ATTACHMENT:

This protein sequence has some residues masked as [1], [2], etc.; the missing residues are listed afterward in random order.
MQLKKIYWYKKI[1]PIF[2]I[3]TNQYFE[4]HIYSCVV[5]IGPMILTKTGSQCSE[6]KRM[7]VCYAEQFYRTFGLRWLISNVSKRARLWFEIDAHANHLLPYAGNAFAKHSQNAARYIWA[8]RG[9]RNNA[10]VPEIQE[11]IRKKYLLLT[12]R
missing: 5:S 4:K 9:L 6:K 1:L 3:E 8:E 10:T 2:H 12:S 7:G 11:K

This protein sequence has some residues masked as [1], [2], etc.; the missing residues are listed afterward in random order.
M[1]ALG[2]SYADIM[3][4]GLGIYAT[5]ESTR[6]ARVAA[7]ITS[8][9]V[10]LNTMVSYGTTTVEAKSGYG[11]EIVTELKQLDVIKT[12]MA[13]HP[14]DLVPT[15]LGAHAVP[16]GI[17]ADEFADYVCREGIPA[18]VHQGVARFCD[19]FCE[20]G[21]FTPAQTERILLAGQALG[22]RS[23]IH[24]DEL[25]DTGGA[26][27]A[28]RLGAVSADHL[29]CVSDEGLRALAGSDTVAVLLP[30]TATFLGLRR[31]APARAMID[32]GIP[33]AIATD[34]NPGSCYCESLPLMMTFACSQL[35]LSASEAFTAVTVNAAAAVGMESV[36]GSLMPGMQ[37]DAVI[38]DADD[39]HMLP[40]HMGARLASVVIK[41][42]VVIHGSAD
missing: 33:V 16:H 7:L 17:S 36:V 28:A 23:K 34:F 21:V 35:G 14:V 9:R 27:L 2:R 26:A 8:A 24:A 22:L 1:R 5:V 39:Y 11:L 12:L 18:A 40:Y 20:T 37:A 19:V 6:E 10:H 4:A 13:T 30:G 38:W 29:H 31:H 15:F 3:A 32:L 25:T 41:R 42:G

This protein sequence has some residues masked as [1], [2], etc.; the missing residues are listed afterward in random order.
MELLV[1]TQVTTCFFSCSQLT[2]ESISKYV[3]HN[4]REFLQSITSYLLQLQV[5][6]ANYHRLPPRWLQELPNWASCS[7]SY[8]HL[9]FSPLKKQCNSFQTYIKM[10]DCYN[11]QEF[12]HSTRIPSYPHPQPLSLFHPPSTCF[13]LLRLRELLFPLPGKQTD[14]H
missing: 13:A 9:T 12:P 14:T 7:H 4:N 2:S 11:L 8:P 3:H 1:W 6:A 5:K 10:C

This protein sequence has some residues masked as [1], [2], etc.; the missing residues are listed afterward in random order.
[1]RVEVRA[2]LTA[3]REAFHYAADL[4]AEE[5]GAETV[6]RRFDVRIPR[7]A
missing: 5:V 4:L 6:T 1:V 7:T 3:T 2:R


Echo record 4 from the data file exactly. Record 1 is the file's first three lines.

This protein sequence has some residues masked as [1], [2], etc.; the missing residues are listed afterward in random order.
[1]RVEVRA[2]LTA[3]REAFHYAADL[4]AEE[5]GAETV[6]RRFDVRIPR[7]A
missing: 5:V 4:L 6:T 1:V 7:T 3:T 2:R